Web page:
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Thread: pesticides sprayed in CA

  1. #1
    nepenthes_ak's Avatar
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    Mar 2006
    Spring Feild Ohio
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    pesticides sprayed in CA

    they sprayed pesticides over Santacruze in California? For a moth? They said agricultural damage was like 100mill, but it would cost like 70mill and end up being like 500mill in the long run. thats 5x the damage economically!

    isn't Santacruze a city? not farm land?

  2. #2
    War. War never changes. Est's Avatar
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    Apr 2004
    Champaign, IL
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    Santa Cruz County (the county in which I live) is a fairly diverse county. There are a lot of relatively-abundantly populated areas, and plenty of out-in-the-boonies areas, plenty of farm land. Note: withing SC County, there is SC City.

    The spraying has stirred up some controversy. Santa Cruz is known for its hippies, so there are, of course, some people rising up in arms without knowing why. Case in point: A record of illnesses has been kept for monitoring correlation with sprayings of the "pesticide;" on one of the spraying days (which was widely publicized) there was a spike in complains from respiratory, to headaches, to everything between.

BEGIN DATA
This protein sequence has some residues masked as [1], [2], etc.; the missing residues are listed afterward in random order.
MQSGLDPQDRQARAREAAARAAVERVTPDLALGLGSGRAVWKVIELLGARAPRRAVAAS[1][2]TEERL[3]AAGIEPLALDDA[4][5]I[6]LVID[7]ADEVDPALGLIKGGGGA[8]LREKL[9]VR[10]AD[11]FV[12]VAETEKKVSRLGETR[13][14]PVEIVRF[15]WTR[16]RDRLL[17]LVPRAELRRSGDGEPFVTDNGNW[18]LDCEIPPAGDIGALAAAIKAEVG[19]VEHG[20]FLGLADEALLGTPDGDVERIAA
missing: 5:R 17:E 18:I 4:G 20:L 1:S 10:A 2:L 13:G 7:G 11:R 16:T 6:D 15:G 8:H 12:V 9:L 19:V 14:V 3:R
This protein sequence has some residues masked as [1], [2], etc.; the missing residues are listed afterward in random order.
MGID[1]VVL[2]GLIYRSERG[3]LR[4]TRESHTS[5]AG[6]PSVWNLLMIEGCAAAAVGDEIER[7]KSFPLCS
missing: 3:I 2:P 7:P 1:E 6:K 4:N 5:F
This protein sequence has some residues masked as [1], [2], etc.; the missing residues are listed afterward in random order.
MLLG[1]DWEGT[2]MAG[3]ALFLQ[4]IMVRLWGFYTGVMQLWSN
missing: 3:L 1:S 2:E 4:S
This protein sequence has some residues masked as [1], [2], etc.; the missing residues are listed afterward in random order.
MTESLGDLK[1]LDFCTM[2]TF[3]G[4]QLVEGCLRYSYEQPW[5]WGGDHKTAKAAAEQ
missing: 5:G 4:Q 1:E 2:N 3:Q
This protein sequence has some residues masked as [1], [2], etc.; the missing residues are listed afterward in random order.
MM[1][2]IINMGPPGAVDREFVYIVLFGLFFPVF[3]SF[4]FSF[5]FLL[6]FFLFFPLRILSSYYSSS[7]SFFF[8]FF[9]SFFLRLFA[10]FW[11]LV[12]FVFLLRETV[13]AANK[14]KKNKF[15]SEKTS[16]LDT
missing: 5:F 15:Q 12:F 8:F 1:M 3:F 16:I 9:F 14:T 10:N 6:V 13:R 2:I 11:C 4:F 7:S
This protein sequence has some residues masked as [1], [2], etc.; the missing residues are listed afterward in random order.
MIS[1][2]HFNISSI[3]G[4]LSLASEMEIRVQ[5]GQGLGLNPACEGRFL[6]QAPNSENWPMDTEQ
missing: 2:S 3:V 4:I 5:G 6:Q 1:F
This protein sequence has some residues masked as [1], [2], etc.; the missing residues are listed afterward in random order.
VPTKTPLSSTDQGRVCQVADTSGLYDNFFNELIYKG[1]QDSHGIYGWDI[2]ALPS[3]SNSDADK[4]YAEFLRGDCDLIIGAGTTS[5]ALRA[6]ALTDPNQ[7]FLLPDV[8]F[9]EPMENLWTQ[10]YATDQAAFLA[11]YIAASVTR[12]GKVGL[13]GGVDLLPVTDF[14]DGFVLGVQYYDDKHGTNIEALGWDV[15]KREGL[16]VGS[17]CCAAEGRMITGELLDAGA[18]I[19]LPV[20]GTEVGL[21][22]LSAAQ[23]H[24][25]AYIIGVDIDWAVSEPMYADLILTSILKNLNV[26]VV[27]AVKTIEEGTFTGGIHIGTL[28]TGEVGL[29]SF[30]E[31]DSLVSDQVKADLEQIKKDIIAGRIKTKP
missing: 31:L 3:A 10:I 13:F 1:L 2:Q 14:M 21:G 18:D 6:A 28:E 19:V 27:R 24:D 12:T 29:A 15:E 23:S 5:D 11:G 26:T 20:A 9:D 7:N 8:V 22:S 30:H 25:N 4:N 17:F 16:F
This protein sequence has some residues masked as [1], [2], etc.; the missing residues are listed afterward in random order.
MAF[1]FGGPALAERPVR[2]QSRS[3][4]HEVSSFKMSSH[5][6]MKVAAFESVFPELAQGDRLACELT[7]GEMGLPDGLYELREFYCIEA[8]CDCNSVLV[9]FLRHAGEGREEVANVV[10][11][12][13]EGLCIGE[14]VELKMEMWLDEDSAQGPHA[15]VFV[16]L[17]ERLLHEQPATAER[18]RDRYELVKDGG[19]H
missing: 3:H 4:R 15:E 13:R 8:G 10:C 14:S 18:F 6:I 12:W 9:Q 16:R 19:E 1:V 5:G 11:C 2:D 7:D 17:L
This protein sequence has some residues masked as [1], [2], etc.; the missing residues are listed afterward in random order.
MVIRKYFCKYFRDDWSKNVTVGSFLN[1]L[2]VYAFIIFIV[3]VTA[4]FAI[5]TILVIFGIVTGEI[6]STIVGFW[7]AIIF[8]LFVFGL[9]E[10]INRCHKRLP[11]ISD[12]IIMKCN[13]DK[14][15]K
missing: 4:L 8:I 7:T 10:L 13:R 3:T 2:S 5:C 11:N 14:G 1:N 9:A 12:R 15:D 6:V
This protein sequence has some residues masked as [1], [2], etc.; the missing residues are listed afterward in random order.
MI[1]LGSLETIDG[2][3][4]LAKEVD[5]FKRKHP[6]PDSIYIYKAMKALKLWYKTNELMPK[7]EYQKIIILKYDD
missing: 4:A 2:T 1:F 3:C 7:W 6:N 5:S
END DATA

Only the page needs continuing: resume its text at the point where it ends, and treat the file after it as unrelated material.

However, the spraying had not taken place that night due to weather conditions.

    One of the things that has people peeved was the initial reluctance of the company which produces the product to release a list of its ingredients. A court mandate made the ingredients list made public, albeit with some of the ingredients being listed along the lines of "proprietary hydrocarbon" (IE, utterly useless.)

    Another point of contention is the presence of toluene in one of the compounds in the "pesticide." However, it's been shown that the toluene itself isn't really one of the variables in affecting health (it's effectively occupied.)

    Here's how I see it:

    The burden of proof is on the government, not the people. If there's health risks, or even the potential for health risks, then they need to investigate it before spraying.

    There are a lot of whack-jobs out here, they often can out-shout the people who are on their same side but taking a more realistic approach to the matter.

    The term "pesticide" CAN be applied to the substances being sprayed because they are intended to actively disrupt the mating cycle of the moths. However, it's not like we're out here with crop-dusters flying over our houses or anything. The substance being sprayed is an analogue to a chemical the moths produce to attract mates, it doesn't kill on contact or anything. Moths are well-known for being quite good at picking up trace amounts of pheromones; as such, the concentration of the pesticide being sprayed are pretty minimal and are actually at a relatively high altitude.
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